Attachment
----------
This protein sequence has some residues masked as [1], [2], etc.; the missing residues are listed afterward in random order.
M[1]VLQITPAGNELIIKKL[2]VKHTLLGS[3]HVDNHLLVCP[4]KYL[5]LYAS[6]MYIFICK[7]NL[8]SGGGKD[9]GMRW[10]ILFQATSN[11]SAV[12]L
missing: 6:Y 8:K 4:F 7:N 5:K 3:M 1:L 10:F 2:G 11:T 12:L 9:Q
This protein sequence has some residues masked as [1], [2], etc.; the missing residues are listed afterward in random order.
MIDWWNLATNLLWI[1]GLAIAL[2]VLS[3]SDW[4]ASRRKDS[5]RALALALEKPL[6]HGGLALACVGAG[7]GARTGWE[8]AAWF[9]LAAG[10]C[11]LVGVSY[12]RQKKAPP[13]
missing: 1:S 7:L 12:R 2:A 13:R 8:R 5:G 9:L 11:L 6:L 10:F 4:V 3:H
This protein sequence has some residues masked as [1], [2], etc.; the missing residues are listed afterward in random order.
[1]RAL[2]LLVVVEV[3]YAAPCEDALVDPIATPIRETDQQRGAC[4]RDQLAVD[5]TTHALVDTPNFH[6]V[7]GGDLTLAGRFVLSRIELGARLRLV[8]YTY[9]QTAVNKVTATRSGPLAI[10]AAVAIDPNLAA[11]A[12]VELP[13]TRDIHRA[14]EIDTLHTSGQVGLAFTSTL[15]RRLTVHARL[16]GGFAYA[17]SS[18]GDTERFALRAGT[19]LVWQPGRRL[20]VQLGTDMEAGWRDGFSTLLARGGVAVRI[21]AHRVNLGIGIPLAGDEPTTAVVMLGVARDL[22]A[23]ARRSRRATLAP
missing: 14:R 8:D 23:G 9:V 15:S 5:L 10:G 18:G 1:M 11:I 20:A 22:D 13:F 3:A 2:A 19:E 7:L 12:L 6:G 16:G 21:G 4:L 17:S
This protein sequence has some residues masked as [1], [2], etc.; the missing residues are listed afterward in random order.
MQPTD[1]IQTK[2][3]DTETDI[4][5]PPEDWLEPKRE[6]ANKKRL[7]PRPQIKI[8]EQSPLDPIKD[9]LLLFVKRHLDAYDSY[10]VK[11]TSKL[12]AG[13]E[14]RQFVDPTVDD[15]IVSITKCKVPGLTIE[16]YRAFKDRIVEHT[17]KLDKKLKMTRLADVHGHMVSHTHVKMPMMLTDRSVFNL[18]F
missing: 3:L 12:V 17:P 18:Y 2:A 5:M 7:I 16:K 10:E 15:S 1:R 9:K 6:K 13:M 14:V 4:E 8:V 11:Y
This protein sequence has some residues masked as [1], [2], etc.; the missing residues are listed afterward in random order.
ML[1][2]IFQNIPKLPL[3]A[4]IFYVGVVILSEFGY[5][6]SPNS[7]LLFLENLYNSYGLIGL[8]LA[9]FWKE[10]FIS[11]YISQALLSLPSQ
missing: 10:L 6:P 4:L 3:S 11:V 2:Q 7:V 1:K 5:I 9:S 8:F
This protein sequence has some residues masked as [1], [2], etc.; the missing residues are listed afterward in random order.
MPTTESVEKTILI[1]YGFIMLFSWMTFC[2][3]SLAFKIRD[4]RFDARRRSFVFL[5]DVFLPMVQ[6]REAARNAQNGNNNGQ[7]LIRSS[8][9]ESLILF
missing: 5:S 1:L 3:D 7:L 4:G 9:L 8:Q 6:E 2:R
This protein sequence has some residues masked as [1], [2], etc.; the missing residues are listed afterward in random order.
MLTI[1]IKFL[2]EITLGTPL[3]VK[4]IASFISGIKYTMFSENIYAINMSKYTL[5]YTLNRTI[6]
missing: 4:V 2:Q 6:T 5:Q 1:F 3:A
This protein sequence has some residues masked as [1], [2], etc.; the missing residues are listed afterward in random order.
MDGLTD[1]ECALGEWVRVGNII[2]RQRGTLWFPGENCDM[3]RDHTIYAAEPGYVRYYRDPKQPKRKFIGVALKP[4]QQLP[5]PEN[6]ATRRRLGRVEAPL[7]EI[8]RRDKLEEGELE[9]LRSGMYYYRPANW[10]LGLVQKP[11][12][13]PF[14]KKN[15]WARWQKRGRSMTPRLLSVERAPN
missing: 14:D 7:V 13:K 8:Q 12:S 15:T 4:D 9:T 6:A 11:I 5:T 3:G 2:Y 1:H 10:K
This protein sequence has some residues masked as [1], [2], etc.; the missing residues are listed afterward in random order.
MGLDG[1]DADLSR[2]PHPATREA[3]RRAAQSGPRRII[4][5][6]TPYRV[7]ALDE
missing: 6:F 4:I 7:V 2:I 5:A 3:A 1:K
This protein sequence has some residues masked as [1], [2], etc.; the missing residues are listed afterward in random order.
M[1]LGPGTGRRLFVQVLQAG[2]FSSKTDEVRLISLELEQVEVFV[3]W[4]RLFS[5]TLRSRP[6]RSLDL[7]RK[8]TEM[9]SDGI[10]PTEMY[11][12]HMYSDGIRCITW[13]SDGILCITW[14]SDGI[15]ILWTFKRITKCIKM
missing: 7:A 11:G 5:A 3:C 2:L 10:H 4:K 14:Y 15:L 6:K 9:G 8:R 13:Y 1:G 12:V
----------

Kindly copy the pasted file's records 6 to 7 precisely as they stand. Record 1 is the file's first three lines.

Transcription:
This protein sequence has some residues masked as [1], [2], etc.; the missing residues are listed afterward in random order.
MPTTESVEKTILI[1]YGFIMLFSWMTFC[2][3]SLAFKIRD[4]RFDARRRSFVFL[5]DVFLPMVQ[6]REAARNAQNGNNNGQ[7]LIRSS[8][9]ESLILF
missing: 5:S 1:L 3:D 7:L 4:G 9:L 8:Q 6:E 2:R
This protein sequence has some residues masked as [1], [2], etc.; the missing residues are listed afterward in random order.
MLTI[1]IKFL[2]EITLGTPL[3]VK[4]IASFISGIKYTMFSENIYAINMSKYTL[5]YTLNRTI[6]
missing: 4:V 2:Q 6:T 5:Q 1:F 3:A